Now THIS is good writing! Here are the first few paragraphs from an article that floored me in it’s structure, topic choice, and the focused manner in which it presents itself. Kudos to John Maeda for knocking one out of the park for Wired.
We already know that design matters. Product design. Industrial design. Experience design. Supply chain design. Witness the renewed fervor for the iPhone 5 today: It goes way beyond function to sheer desire. Nobody wants objects or experiences that just do the job – they want something they want to do the job with.
So instead of competing on technology, people began to compete on design. And now everyone seems to be trying to out-design each other. But designed objects and experiences have become the norm – some would even say boring.
Design is no longer the killer differentiator.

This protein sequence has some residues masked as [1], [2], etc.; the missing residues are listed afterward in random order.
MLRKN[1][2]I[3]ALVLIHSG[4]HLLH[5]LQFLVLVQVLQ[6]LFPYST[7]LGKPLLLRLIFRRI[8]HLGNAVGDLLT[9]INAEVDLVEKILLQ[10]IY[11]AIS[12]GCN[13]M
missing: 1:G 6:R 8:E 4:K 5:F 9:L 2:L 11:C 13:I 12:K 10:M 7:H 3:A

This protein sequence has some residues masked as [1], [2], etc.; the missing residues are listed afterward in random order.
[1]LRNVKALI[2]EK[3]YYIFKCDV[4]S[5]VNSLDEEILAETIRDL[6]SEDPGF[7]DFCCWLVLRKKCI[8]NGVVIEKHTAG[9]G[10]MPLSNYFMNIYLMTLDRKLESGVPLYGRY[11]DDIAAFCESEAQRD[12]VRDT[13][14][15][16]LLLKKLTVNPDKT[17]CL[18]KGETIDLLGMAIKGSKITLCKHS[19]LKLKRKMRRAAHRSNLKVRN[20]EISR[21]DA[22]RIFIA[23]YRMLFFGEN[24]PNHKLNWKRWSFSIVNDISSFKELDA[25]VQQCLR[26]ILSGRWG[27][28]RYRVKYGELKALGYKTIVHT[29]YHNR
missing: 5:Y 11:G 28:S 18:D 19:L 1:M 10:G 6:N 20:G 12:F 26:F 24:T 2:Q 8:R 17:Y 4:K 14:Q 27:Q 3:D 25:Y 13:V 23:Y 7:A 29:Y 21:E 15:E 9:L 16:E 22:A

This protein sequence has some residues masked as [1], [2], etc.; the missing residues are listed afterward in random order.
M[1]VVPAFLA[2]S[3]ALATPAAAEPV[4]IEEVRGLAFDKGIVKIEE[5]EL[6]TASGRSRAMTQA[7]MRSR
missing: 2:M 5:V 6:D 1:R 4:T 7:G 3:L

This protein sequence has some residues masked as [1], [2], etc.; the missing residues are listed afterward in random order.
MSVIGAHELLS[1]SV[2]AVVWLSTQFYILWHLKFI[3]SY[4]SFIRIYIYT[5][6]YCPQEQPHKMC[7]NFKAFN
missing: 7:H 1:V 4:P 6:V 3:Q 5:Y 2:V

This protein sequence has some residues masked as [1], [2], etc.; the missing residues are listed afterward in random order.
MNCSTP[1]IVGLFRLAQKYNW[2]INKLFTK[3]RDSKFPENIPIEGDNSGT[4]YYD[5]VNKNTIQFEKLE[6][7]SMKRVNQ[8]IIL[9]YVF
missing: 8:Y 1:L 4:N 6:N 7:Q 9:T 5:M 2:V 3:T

When I watched my graduate students at the MIT Media Lab code with Ruby on Rails – and that was over 6 years ago – I could just viscerally sense the shift: It was becoming easier than ever to develop and deploy sophisticated web services. With tools like Processing for information design and open-source platforms like Arduino for building electronics, programming and prototyping became simpler, more widespread. Simple technology tools have and continue to spread design everywhere.
But what people want today goes well beyond technology and design. They don’t just want four wheels and a means to steer, or to be surrounded by music and information wherever their eyes and ears may roam. What people are looking for now is a way to reconnect with their values: to ground how they can, will, and should live in the world.
The innovation now needs to occur elsewhere. Outside the design. Into, quite frankly, the world of art.